Apple to start paying out claims in $500 million iPhone slowdown settlement
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Apple will begin paying out claims in the $500m iPhone slowdown lawsuit after users claimed that their phones were deliberately slowed down by the tech giant after installing updates.
iPhone users complained for a long time about their phones becoming slower after a software update.
Back in 2017, people began to notice that some of their device’s performance issues were related to their batteries. However, after having the battery replaced, they noticed that the issues were resolved, according to data from Geekbench.
The performance issues were documented on Reddit and Geekbench developer John Poole mapped out the declining performance of iPhone 6 and iPhone 7 as proof. Poole concluded that after downloading iOS 10.2.1 and 11.2.0 updates, performance was noticeably affected..
The findings were particularly troubling because it could prompt users to buy an expensive new model instead of replacing the battery.
Later that year, Apple addressed the issue and admitted to slowing down the impacted devices - which include iPhone 6, 6 Plus, 6s, 6s Plus, 7, 7 Plus, and SE models - because as the phones get older, there’s a risk of the phone immediately shutting down.
Apple said the battery might spontaneously shut down if it could not supply supply the current needed.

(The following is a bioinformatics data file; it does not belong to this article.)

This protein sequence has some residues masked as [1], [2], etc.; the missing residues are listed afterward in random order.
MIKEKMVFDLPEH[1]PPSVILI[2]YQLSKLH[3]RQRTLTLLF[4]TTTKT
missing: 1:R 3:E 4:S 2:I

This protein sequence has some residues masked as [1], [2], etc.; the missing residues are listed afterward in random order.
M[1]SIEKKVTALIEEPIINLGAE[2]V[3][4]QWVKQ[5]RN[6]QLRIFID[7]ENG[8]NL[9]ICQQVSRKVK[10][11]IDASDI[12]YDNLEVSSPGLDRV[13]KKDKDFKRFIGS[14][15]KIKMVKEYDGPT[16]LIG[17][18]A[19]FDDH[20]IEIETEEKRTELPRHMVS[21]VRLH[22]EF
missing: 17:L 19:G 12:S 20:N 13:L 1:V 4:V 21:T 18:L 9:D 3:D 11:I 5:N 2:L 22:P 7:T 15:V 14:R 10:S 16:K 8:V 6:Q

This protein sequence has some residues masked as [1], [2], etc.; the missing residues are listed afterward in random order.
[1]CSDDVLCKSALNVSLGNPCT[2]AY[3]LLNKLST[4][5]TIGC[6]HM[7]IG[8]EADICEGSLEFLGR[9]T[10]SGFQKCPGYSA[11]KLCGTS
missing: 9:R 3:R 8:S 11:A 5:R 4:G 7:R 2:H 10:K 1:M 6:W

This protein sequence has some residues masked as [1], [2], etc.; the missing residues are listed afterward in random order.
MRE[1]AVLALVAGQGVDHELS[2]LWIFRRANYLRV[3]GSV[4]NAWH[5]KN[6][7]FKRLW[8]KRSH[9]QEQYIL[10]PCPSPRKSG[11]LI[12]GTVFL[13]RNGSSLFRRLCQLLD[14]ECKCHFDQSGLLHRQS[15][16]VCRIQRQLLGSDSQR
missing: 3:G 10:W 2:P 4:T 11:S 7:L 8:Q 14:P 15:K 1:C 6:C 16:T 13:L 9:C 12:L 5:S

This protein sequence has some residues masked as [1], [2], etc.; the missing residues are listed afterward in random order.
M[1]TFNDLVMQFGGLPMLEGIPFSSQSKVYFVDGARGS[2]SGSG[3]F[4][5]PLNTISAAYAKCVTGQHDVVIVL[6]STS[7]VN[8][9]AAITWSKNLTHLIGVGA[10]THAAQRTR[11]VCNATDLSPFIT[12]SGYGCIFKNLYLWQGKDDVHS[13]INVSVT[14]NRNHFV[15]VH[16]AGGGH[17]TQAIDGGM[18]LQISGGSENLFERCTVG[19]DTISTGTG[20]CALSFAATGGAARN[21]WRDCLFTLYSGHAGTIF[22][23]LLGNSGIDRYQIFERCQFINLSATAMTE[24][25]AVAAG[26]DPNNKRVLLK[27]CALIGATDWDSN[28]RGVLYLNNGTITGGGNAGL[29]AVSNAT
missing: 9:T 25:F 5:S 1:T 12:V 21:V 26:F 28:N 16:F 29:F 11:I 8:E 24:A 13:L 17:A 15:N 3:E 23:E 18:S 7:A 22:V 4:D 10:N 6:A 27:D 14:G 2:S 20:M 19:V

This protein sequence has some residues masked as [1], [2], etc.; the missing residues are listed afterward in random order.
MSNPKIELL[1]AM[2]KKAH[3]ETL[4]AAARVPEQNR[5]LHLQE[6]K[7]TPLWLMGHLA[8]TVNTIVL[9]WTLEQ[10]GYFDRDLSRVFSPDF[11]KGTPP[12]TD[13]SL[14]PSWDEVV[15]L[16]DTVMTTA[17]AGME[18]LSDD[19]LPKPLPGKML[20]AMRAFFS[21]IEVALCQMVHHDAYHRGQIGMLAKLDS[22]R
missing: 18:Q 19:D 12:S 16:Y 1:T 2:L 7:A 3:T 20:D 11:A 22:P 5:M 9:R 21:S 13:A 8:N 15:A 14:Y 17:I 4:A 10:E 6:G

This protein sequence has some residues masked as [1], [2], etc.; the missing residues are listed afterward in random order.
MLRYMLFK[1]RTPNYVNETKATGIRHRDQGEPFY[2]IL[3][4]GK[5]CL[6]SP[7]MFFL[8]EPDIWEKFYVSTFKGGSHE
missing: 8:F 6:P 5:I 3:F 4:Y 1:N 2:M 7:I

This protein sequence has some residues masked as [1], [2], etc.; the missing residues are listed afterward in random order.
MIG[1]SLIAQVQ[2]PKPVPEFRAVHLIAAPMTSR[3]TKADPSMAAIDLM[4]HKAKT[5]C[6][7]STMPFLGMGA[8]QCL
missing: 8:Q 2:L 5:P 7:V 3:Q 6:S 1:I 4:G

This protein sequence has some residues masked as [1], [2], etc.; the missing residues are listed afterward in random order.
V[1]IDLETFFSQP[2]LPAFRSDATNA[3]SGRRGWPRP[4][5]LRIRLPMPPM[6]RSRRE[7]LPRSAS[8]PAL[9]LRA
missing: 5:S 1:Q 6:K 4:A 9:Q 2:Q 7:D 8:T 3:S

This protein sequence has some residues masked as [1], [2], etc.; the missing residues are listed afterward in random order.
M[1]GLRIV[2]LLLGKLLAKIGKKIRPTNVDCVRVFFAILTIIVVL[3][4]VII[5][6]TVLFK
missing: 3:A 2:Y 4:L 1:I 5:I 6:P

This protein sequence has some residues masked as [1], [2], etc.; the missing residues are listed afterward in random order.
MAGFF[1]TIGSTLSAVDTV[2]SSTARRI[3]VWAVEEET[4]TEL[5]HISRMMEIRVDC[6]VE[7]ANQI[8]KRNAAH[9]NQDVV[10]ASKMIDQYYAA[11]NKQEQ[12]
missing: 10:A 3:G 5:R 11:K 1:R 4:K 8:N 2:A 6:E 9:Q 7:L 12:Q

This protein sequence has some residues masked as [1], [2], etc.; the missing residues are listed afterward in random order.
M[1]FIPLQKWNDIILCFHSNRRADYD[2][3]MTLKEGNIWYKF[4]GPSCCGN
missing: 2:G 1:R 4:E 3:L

In a statement released by Apple in 2017 amid what has become to be known as 'Batterygate', the company said: "Our goal is to deliver the best experience for customers, which includes overall performance and prolonging the life of their devices.
"Lithium-ion batteries become less capable of supplying peak current demands when in cold conditions, have a low battery charge or as they age over time, which can result in the device unexpectedly shutting down to protect its electronic components.
"Last year we released a feature for iPhone 6, iPhone 6s and iPhone SE to smooth out the instantaneous peaks only when needed to prevent the device from unexpectedly shutting down during these conditions. We’ve now extended that feature to iPhone 7 with iOS 11.2, and plan to add support for other products in the future.
However, Apple were not transparent about the change, leading some iPhone users to assume that the slowing down of devices was done to get people to upgrade to newer phones.
Three million people filed claims in the class action lawsuit against the tech company, which claimed that the performance of older iPhones were deliberately slowed down with a new iOS update.
Apple reached a settlement, agreeing to pay $310-$500m and denied any wrongdoing. How much Apple pays to customers will depend on the number of claims approved.
The people who filed claims should receive payments of about $65, Verge reports.
However, if you’re thinking about filing a claim now you’re out of luck as only those who filed before the deadline passed on October 6, 2020.
UNILAD has contacted Apple for comment regarding the lawsuit payments.